Burmese Army Continues Its Brutality
The Burmese army is committing horrific human rights abuses in its fighting with Kachin state, killing, enslaving and pillaging wherever they go.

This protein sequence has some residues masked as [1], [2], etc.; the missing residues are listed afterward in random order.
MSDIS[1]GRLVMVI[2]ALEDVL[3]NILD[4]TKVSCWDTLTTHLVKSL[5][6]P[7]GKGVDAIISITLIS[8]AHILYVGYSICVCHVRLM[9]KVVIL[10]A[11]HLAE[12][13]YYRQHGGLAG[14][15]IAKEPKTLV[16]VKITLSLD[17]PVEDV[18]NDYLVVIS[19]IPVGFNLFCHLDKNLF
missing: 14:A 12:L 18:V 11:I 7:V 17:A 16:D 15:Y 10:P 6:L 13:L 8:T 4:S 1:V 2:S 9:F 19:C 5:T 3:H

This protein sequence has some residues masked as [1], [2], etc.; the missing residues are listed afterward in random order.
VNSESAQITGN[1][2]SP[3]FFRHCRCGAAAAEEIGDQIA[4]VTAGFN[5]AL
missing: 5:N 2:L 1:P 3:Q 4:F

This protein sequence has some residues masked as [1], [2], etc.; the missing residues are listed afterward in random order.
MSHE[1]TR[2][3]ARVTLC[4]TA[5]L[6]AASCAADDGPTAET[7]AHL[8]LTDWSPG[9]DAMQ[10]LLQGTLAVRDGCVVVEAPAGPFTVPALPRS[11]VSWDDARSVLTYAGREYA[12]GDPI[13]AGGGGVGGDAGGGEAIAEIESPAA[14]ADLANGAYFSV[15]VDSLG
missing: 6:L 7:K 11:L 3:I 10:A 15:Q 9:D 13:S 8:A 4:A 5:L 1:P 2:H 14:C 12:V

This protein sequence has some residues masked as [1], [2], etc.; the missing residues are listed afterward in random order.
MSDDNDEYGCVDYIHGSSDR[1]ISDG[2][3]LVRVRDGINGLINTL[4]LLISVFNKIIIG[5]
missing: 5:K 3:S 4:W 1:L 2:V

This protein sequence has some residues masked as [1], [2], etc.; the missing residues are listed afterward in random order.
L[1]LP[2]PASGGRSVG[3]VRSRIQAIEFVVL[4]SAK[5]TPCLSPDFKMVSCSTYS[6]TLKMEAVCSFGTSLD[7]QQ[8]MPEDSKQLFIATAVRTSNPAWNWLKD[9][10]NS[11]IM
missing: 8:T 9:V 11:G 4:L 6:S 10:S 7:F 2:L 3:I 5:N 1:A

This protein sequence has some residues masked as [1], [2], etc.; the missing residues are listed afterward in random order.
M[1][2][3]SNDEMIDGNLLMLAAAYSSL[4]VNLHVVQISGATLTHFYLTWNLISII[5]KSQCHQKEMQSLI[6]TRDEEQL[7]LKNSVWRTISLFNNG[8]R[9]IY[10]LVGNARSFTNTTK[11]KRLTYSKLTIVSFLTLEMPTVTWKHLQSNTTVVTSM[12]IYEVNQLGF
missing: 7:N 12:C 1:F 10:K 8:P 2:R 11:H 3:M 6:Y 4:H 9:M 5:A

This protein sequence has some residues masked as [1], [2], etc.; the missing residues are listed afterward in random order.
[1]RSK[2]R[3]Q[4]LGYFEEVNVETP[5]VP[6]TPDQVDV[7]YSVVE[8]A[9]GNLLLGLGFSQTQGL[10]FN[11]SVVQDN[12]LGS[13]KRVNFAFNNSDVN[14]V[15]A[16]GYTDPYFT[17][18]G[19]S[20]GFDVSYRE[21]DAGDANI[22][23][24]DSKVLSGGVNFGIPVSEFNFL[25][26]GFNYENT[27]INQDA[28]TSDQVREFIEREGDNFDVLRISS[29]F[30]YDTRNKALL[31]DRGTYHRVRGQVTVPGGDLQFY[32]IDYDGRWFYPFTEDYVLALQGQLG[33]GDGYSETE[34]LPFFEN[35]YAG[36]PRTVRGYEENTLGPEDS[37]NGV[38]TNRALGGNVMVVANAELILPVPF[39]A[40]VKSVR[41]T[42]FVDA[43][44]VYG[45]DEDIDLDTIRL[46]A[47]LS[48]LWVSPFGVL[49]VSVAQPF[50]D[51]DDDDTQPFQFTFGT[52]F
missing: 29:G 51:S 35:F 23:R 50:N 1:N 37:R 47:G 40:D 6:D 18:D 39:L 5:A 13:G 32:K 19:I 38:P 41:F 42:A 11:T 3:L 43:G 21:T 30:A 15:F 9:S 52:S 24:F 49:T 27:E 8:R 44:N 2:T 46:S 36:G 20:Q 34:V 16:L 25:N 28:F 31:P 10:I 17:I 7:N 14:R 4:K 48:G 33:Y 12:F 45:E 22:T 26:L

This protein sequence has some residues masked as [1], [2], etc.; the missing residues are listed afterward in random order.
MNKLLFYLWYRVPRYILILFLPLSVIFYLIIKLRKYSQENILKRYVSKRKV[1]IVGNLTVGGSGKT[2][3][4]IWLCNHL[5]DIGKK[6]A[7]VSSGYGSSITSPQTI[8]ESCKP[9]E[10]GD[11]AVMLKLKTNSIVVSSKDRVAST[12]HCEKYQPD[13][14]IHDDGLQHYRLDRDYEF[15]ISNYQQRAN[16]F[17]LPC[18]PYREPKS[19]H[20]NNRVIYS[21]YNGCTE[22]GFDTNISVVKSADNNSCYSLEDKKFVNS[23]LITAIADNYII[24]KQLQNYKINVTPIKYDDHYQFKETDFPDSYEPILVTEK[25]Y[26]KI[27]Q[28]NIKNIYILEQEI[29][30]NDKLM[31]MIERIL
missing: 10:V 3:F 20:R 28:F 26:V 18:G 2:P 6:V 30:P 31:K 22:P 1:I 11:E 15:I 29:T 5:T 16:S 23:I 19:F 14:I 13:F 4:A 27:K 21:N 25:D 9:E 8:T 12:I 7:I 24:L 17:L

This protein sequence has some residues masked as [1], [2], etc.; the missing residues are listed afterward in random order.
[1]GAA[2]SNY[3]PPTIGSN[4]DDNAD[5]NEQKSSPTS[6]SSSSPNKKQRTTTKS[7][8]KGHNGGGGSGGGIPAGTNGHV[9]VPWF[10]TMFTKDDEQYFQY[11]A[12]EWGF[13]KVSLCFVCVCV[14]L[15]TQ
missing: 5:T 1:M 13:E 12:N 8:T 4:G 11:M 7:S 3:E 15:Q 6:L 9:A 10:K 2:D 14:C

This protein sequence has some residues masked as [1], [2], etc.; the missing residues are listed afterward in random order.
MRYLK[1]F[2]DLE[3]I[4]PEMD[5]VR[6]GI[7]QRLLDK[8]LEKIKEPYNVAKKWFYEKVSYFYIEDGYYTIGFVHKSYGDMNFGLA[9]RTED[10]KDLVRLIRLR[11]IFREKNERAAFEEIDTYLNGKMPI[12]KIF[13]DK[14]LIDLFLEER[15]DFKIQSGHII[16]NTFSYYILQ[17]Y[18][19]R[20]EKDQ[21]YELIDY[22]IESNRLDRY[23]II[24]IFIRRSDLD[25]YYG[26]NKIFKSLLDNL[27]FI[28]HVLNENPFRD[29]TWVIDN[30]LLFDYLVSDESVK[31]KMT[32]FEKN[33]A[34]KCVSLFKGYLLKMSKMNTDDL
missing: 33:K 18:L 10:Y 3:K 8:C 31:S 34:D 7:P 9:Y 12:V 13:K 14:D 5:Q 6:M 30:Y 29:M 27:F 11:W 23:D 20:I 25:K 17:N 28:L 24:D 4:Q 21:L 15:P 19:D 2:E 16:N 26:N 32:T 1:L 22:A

Fighting between the Burmese army and the KIA, Burma’s second largest ethnic armed group, began on June 9, ending 17 years of ceasefire. The Burmese army first attacked a strategic KIA post at the location of another Chinese-led hydropower dam on the Taping River in Momauk township, Human Rights Watch said. The army subsequently launched a major offensive and moved in hundreds of troops to areas formerly controlled by the KIA. There have since been failed ceasefire talks and an unconfirmed number of skirmishes, ambushes, and battles involving heavy mortar shelling. The KIA subsequently destroyed several road and railway bridges to frustrate the Burmese army’s advance and supply lines. The KIA reportedly began conscripting able-bodied men and women aged 18 to 55 for a two-month military training, in anticipation of protracted fighting.